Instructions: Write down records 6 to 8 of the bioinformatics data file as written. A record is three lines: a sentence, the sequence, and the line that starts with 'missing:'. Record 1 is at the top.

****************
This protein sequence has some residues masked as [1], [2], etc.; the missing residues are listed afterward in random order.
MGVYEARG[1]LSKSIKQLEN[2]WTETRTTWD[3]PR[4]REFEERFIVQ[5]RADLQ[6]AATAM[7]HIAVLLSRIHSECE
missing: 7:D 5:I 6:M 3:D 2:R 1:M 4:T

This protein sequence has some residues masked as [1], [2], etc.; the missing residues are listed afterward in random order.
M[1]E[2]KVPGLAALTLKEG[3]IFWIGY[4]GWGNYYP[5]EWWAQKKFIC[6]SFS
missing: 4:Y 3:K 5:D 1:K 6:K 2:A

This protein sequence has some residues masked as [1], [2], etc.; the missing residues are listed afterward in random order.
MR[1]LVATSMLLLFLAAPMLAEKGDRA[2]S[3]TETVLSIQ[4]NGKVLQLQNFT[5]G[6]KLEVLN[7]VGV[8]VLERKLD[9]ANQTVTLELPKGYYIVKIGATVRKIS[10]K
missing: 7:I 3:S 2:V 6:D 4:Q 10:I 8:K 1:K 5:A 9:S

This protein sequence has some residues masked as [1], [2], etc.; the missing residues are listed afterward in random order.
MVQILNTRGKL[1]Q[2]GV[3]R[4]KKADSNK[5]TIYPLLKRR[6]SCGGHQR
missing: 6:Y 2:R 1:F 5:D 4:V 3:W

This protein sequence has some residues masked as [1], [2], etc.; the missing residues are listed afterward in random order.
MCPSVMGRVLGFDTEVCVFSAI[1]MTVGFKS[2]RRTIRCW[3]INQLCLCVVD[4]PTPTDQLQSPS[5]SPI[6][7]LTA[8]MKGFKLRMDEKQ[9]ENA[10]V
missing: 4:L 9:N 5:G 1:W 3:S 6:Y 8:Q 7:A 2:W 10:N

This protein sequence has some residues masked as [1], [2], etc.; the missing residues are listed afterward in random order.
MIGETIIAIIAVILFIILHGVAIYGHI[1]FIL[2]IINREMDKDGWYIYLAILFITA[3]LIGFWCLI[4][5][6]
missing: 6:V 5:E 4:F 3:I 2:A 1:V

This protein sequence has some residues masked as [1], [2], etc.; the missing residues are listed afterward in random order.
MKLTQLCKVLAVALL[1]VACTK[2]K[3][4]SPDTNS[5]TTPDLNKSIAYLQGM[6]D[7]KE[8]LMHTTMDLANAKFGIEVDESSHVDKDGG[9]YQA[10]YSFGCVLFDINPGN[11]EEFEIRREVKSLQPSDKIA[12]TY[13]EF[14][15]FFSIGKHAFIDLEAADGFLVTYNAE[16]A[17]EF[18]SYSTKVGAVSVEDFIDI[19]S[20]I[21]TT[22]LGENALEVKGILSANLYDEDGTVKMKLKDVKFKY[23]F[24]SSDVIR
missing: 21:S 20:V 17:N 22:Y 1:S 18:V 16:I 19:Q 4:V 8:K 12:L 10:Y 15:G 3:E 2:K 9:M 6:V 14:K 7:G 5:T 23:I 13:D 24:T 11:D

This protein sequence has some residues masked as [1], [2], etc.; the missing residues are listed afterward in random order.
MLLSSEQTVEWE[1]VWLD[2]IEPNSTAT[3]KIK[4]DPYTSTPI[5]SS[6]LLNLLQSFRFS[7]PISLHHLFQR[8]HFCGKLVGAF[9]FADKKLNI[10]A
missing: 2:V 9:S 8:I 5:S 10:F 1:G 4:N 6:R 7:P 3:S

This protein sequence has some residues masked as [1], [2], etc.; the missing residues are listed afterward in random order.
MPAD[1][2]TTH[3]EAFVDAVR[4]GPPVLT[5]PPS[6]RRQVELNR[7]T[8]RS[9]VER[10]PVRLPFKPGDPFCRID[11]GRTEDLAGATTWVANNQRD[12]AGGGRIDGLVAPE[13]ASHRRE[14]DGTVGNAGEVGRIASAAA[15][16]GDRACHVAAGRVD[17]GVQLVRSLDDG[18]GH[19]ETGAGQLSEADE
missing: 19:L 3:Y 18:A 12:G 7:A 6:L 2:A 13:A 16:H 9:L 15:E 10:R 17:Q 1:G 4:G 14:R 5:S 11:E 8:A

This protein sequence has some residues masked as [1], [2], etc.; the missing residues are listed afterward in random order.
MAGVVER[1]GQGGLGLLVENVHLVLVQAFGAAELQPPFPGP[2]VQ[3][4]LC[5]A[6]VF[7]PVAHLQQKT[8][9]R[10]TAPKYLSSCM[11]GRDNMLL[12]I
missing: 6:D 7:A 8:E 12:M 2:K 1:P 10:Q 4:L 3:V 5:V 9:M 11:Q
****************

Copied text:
This protein sequence has some residues masked as [1], [2], etc.; the missing residues are listed afterward in random order.
MIGETIIAIIAVILFIILHGVAIYGHI[1]FIL[2]IINREMDKDGWYIYLAILFITA[3]LIGFWCLI[4][5][6]
missing: 6:V 5:E 4:F 3:I 2:A 1:V

This protein sequence has some residues masked as [1], [2], etc.; the missing residues are listed afterward in random order.
MKLTQLCKVLAVALL[1]VACTK[2]K[3][4]SPDTNS[5]TTPDLNKSIAYLQGM[6]D[7]KE[8]LMHTTMDLANAKFGIEVDESSHVDKDGG[9]YQA[10]YSFGCVLFDINPGN[11]EEFEIRREVKSLQPSDKIA[12]TY[13]EF[14][15]FFSIGKHAFIDLEAADGFLVTYNAE[16]A[17]EF[18]SYSTKVGAVSVEDFIDI[19]S[20]I[21]TT[22]LGENALEVKGILSANLYDEDGTVKMKLKDVKFKY[23]F[24]SSDVIR
missing: 21:S 20:V 17:N 22:Y 1:S 18:V 16:I 19:Q 4:V 8:K 12:L 10:Y 15:G 3:E 2:K 9:M 6:V 14:K 7:G 5:T 23:I 13:D 24:T 11:D

This protein sequence has some residues masked as [1], [2], etc.; the missing residues are listed afterward in random order.
MLLSSEQTVEWE[1]VWLD[2]IEPNSTAT[3]KIK[4]DPYTSTPI[5]SS[6]LLNLLQSFRFS[7]PISLHHLFQR[8]HFCGKLVGAF[9]FADKKLNI[10]A
missing: 2:V 9:S 8:I 5:S 10:F 1:G 4:N 6:R 7:P 3:S